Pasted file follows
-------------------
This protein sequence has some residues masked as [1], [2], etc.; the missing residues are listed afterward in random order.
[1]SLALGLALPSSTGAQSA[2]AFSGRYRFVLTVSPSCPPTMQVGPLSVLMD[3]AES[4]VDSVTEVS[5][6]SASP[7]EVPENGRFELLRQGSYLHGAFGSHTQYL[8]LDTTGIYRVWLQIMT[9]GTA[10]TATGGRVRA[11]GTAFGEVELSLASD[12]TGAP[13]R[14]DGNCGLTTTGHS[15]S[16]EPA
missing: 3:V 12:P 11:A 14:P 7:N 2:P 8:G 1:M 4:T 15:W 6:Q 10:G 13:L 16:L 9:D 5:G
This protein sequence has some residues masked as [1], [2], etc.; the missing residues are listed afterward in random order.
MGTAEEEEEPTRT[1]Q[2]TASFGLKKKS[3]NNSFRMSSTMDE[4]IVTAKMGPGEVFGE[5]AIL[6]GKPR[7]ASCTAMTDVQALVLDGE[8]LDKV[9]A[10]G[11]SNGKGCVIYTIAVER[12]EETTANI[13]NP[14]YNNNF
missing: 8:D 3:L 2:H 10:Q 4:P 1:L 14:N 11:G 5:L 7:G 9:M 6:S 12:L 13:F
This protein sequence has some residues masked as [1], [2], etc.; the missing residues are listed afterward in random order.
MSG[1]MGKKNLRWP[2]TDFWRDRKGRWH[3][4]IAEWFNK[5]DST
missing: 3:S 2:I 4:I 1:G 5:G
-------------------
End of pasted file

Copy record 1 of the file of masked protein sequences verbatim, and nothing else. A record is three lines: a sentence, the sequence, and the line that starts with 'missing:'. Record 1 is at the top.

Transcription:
This protein sequence has some residues masked as [1], [2], etc.; the missing residues are listed afterward in random order.
[1]SLALGLALPSSTGAQSA[2]AFSGRYRFVLTVSPSCPPTMQVGPLSVLMD[3]AES[4]VDSVTEVS[5][6]SASP[7]EVPENGRFELLRQGSYLHGAFGSHTQYL[8]LDTTGIYRVWLQIMT[9]GTA[10]TATGGRVRA[11]GTAFGEVELSLASD[12]TGAP[13]R[14]DGNCGLTTTGHS[15]S[16]EPA
missing: 3:V 12:P 11:A 14:P 7:N 2:P 8:G 1:M 4:T 15:W 6:Q 10:G 13:L 16:L 9:D 5:G